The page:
Bruce Kasman, managing director and chief economist at JP Morgan worldwide, has not come to Spain for years, since before the outbreak of the pandemic, when the world was different. During Covid-19, inflation began to take shape that would implode a year and a half later in the form of prices that grew by double digits, and that prompted central banks to break with more than a decade of interest rates at historically low levels. After a year and a half since the central bankers began their race for hunt to prices, Kasman believes that the Eurozone is in a better position than the US, where he gives a high probability of seeing a recession next year.
Ask. We just witnessed the first pause of the ECB in the escalation of rates after ten consecutive increases. Do you think it will be an exception or will it continue?
Answer. The ECB will maintain interest rates during this pause because, to begin with, the Eurozone economy will remain in the midst of the stagnation in which it has been moving since mid-2023. What is happening on the inflation side is encouraging, despite because we do not think it will return to the levels at which the ECB feels comfortable [en el 2%]we value positively that it is returning to areas close to 3% as has been seen since the summer.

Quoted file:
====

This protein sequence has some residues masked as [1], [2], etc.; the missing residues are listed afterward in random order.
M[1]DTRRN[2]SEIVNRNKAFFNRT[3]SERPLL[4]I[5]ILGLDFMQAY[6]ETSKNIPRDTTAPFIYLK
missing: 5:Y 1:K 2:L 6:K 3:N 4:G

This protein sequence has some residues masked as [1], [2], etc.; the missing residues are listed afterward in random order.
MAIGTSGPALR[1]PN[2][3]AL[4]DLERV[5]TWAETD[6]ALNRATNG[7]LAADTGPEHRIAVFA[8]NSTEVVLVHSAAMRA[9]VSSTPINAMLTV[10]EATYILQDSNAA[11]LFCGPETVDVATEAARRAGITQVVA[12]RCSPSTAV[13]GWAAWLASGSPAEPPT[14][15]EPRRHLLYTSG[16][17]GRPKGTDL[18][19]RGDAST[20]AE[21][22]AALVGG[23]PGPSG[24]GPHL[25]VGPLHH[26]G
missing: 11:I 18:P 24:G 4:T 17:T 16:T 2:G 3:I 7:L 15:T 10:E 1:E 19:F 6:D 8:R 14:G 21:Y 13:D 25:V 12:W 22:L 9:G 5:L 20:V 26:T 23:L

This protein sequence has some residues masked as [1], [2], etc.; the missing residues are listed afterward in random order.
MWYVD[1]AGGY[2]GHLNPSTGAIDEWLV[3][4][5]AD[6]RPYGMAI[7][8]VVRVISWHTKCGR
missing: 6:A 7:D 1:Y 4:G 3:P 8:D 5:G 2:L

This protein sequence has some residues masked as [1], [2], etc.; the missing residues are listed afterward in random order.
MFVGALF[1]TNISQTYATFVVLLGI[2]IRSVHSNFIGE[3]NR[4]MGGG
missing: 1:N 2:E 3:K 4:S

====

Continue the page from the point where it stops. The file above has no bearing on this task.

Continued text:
Q. Is it realistic to maintain the ECB’s 2% inflation target in the medium term?
R. The region has basically halved its growth, but this moderate drop in demand is offset by a constant reduction in unemployment [se encuentra en mínimos históricos en la Eurozona, del 6,4%], which continues to put upward pressure on labor costs. And this leads us to think that inflation in the euro zone is subject to two opposing forces. Considering the base effect of energy prices in 2022 [con el precio del gas disparado por la guerra en Ucrania], inflationary pressures will tend to moderate. But it is true that to achieve that 2% objective, which is somewhat more complicated, we do not think it can be achieved without the economy falling into a more significant slowdown.